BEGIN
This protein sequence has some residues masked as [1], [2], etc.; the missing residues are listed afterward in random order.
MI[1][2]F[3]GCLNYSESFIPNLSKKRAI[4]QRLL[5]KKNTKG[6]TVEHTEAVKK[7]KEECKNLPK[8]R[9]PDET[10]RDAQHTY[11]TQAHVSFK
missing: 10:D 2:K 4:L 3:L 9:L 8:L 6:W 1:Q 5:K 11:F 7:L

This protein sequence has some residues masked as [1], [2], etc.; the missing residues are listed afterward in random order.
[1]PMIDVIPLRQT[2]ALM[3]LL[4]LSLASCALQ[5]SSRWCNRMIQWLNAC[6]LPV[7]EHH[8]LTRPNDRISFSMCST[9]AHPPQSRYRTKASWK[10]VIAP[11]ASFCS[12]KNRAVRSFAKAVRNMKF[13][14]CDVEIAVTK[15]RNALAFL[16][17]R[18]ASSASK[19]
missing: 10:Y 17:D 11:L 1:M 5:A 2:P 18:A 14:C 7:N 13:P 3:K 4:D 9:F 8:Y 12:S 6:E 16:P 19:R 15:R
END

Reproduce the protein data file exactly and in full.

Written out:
This protein sequence has some residues masked as [1], [2], etc.; the missing residues are listed afterward in random order.
MI[1][2]F[3]GCLNYSESFIPNLSKKRAI[4]QRLL[5]KKNTKG[6]TVEHTEAVKK[7]KEECKNLPK[8]R[9]PDET[10]RDAQHTY[11]TQAHVSFK
missing: 10:D 2:K 4:L 3:L 9:L 8:L 6:W 1:Q 5:K 11:F 7:L

This protein sequence has some residues masked as [1], [2], etc.; the missing residues are listed afterward in random order.
[1]PMIDVIPLRQT[2]ALM[3]LL[4]LSLASCALQ[5]SSRWCNRMIQWLNAC[6]LPV[7]EHH[8]LTRPNDRISFSMCST[9]AHPPQSRYRTKASWK[10]VIAP[11]ASFCS[12]KNRAVRSFAKAVRNMKF[13][14]CDVEIAVTK[15]RNALAFL[16][17]R[18]ASSASK[19]
missing: 10:Y 17:D 11:L 1:M 5:A 2:P 18:A 14:C 7:N 13:P 3:K 4:D 9:F 8:Y 12:S 6:E 16:P 19:R 15:R